Over the last year we have been looking into the link between
Rampgill and Brownley Hill, but have always been put off by the possibility of
sumping. However with the weather being much drier we decided to give it a go.
On a previous trip to Rampgill we found the two sumps that link to the Brownley
Hill level (see
Scaleburn Vein and Top Sill's, Rampgill Mine).
We headed for the
last sump (Barron's) in the Top Sill's level which parallels the Brownley Hill
Level and that was rigged up with a 20m rope. This dropped down some 10m into a
sub level that we briefly explored. The sublevel ran in the same direction as
the Top Sill's - north, north west and had many sumps along its course. Some
150m was explored, until we came to a fall, climbing up it, it looked like it
went on but it was decided that the main objective was being deviated from, so
we returned to the 35m sump that would drop us into the Brownley Hill Level.
The second sump which links with Brownley Hill is in a cramped wet side passage
some 60cm high, it was rigged with a Y hang, followed by a back up to a
scaffold pole at the entrance to the side passage, Karli abseiled down first
and I followed. The sump turned into a large thin worked stope with a number of
levels. There was a lot of loose material and it is a good idea to keep clear
of the bottom. Finally arriving on the Brownley Hill Level we had lunch and
were happy to note that there was a good air flow - no sumping or suffocating
from bad air!
The bottom of the sump / stope exits at a 3 way junction
with deep water, the left seemed to head back towards Scaleburn Vein, straight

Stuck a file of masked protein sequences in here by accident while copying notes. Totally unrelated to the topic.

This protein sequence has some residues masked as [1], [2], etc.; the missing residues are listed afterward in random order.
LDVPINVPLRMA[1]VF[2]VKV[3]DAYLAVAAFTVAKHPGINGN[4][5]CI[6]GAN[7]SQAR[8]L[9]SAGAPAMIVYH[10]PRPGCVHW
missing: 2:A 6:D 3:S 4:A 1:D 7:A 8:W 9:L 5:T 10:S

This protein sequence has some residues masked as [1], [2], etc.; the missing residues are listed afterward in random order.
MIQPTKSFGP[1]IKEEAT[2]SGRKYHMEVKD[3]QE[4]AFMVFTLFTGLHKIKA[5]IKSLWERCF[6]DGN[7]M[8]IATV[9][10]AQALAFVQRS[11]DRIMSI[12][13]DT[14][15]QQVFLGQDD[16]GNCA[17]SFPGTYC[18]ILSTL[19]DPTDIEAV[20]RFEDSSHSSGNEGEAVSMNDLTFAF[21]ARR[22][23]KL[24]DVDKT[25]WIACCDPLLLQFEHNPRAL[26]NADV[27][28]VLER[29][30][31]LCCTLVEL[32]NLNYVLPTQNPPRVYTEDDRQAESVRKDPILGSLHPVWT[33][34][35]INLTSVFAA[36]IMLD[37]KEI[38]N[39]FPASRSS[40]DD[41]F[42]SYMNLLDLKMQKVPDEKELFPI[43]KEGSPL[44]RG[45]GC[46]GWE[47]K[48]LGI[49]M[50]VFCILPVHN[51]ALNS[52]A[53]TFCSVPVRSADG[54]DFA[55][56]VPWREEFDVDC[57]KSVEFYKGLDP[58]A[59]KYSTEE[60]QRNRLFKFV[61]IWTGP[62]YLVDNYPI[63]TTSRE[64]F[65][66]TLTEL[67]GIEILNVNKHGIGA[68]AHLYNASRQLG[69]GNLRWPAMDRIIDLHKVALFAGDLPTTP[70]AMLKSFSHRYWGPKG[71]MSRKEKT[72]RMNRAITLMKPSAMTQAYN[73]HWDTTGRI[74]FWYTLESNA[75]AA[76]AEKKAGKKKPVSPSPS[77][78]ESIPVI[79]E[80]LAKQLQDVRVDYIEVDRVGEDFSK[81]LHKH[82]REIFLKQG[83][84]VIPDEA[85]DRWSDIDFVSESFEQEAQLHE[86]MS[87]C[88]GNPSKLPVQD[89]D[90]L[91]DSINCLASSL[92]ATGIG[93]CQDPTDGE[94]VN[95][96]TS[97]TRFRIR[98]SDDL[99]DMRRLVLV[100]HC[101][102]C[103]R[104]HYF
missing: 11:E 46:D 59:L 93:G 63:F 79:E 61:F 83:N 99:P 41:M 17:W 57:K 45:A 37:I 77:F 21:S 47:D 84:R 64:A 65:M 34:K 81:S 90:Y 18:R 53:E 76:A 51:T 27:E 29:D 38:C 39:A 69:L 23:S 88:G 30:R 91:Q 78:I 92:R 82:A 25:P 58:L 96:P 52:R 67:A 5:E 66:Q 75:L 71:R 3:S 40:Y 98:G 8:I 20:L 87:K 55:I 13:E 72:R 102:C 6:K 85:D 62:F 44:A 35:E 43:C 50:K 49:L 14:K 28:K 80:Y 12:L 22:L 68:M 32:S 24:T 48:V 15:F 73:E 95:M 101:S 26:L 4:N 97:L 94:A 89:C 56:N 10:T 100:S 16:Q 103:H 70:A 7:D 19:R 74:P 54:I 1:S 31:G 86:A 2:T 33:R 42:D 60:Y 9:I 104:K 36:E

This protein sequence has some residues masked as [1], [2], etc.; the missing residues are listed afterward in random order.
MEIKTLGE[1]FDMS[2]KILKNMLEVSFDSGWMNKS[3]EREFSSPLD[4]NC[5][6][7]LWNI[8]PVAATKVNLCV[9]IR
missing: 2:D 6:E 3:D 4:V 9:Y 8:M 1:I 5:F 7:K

on we did not check (but after thinking about it, it may have headed back to
Scaleburn and the left may have been a side passage) and after confirming with
the compass, right was heading in a northern direction towards Brownley Hill. A
brief venture up the left passage found some amazing stalactites which where
just a few centimeters short of making the full top to bottom connection - the
longest we have ever seen in Nenthead. Entering this passage caused a fair
amount of gas to come up from the floor and it was starting to smell bad, so we
returned to the junction and waited for a few minutes for the air to clear.
Then we took the right passage and headed out hopefully to the exit, the water
was crystal clear, very cold and reached our mid rifts.
The first part
of the passage was driven in shaley rock, and there was a lot of calcification.
After a while this turned into limestone, just like the Hard Cross Cut passage
in Smallcleugh Mine. It was here that we noticed a high water mark, some 60cm
above us, but thankfully it looked like it had not been to this level for some
time. Whilst passing the limestone section there where many stopes of different
sizes above us, some very large. In this section the water depth in places made
us walk on our toes, with us both being over 6', this equated to the water
being some 1.8m deep. After the limestone sections, there where a fair few
collapses, were orche layers had dropped down from the roof, this tended to
back the the water up. Eventually the level gave way to stone arched passage,
the bottom of which was covered in a sticky thick orange mud, with seeing this
we believed that we were near the Guddamgill Horse Level
Finally we came to a large junction, with passages going to
the left, right, ahead left and ahead right, this was the Guddamgill Horse
Level Junction. On the right was the bottom of a shaft and the passage
underneath it was blocked up with more of the orange mud and calcified rocks.
The way on was ahead right, which also backed back to bypass the blocked right
hand passage. We were well on the way now to reach Brownley Hill along the
Guddamgill Burn Cross Vein. After a while we reached the main level in Brownley
Hill, and we headed out past the flooded engine shaft. A lot of time was spent
on taking photographs and the whole trip had taken 6 hours. The trip was
tiring, the water was very cold and there was a large amount of gas - hydrogen
sulphide (rotting eggs) which came from the rail tracks under the water. We did
not do a pull through as the lay of the land was unknown to us, so we had to go
back into Rampgill to retrieve the rope, not particularly pleasant, this added
another 1½ hours to the total time.